It belongs to all of us. So let us celebrate together
Whether you are from Ireland, Scotland, England, Wales, USA, Canada, South America, China, Australia, New Zealand, Europe, Africa, The Middle East or Russia. C’mon in, the craic is mighty!!!
You can’t get much further away from Ireland but Sydney’s St Patrick’s Day Flash Mob certainly know how to mark the occasion.
And what would St Patrick’s Day be without a wee taste of East Belfast and Van Morrison playing Star of The County Down with the Chieftains, including the enigmatic late Derek Bell on piano.
For all my friends in Norwich – The Saw Doctors. Turn it up loud and pogo. Can there be a better way to end a Party? Apologies to the great bard, Robbie Burns, but Auld Lang Sang isn’t half as much fun.
HAPPY PADDY’S DAY EVERYONE
Eddie Jones, prepare to have your arse kicked
You have embarrassed my Australian and English cousins but come Saturday evening, when we have won the Six Nations, the Triple Crown and a Grand Slam, …….. we will forgive you.
World Thinking Day is celebrated annually on 22 February by all those in Girl Guiding. It is a day when they think about Girl Guides and Girl Scouts throughout the world, the meaning of Guiding, and its global impact.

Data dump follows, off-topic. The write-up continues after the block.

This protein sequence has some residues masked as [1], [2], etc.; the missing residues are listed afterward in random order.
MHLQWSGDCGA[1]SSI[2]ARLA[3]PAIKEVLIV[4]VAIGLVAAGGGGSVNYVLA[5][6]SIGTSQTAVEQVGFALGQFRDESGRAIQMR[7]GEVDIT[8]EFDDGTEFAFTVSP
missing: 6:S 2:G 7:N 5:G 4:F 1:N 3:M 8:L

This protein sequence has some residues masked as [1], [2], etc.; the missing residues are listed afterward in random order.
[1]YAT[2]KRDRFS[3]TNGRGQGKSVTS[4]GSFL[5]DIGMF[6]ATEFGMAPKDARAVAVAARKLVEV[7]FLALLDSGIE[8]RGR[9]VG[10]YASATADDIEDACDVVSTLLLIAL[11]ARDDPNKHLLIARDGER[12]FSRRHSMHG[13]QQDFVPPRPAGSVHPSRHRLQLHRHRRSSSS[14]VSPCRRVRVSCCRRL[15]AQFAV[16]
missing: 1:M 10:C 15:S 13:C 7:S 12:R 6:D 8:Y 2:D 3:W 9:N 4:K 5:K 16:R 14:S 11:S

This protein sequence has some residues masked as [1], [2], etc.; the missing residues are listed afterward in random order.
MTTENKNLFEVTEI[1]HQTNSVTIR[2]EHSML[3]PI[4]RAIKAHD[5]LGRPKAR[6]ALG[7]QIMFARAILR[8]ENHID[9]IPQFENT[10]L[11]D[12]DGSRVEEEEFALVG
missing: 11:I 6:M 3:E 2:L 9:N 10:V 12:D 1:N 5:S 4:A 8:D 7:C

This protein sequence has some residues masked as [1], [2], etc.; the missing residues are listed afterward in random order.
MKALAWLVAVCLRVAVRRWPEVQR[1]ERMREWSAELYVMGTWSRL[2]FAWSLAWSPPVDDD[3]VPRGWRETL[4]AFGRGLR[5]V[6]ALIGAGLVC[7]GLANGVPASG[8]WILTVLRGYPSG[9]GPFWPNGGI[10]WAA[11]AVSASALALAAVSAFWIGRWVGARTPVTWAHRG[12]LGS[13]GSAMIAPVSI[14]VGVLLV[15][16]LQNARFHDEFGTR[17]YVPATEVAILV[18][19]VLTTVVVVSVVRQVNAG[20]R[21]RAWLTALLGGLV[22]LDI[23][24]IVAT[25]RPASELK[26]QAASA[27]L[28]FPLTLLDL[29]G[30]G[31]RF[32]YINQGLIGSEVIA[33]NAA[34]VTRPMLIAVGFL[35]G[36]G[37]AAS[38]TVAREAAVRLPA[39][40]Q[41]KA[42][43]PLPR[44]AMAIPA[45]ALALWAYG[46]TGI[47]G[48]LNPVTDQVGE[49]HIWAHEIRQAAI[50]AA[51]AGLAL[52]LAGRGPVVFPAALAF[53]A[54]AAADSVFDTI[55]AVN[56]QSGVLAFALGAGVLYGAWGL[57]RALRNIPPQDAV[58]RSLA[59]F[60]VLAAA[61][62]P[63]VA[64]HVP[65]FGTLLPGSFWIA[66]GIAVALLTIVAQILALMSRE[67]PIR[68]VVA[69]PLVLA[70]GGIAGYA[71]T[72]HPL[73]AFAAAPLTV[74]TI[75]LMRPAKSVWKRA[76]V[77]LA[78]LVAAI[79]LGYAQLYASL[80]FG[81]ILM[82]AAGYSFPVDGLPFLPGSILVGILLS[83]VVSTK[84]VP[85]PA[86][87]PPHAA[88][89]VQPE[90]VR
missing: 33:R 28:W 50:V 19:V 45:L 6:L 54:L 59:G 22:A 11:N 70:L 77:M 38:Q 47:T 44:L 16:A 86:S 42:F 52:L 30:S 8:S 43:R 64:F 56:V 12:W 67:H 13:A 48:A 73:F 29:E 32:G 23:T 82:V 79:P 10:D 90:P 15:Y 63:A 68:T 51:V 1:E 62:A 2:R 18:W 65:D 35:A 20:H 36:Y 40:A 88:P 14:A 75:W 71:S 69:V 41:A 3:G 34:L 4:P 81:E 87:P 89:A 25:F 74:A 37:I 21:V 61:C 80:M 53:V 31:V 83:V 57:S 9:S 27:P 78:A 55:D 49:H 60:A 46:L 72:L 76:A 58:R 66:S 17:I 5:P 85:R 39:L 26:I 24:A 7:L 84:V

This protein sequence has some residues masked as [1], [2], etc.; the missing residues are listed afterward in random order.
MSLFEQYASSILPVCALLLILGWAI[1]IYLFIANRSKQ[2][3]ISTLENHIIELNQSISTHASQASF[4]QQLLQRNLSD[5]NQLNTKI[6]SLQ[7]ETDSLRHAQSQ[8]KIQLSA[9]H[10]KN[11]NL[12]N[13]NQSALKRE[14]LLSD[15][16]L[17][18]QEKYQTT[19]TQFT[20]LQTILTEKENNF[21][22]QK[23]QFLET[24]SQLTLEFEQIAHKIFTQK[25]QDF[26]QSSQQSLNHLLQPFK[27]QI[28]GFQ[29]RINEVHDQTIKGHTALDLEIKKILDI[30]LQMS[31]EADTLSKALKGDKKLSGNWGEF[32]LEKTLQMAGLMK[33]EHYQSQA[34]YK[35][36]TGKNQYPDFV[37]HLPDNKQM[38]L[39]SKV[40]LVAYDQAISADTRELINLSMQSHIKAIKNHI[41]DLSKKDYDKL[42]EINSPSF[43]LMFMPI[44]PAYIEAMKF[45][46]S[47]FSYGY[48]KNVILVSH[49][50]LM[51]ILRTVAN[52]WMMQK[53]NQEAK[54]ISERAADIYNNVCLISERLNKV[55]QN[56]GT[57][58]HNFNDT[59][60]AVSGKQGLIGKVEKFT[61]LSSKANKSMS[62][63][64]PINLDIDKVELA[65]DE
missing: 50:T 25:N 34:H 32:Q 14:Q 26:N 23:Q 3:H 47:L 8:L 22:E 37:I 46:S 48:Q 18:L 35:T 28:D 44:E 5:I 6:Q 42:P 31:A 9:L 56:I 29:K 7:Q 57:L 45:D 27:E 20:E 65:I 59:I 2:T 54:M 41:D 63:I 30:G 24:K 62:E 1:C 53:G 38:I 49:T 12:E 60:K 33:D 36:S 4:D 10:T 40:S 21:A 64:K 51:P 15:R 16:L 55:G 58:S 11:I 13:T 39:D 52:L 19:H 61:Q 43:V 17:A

My daughter, Louise Kendal-Riches, has been a member of Guiding since 1987. She later went on to become a leader in Manchester, Calgary in Canada and Christchurch in New Zealand. Louise also led a multi-national team to train Guide Leaders in Thailand.
How did Louise end up in New Zealand? An earthquake occurred in Christchurch on 22 February 2011, World Thinking Day. It caused widespread damage across Christchurch and killed 185 people. Louise is a Civil Engineer and has been working on the rebuilding of Christchurch since then.
For Louise 22 February is a day to both celebrate Girl Guiding and also commemorate those who lost their lives in the Christchurch Earthquake.
In 2013 Girl Guiding New Zealand challenged girls to come up with suggestions on how to recruit Guide leaders. Louise’s girls came up with an idea to organise a flash mob. Their idea was selected and turned into a 30 second advert which was broadcast nationally on New Zealand Television. The two minute video below tells the story of what they did.
One & Other was a 2009 public art project by Antony Gormley in which 2,400 members of the public occupied the usually vacant fourth plinth in London’s Trafalgar Square, for an hour each for 100 days. Of the 35,000 applicants, Louise won a place. She choose to promote Girl Guiding. See an extract of her time on the plinth at the link below.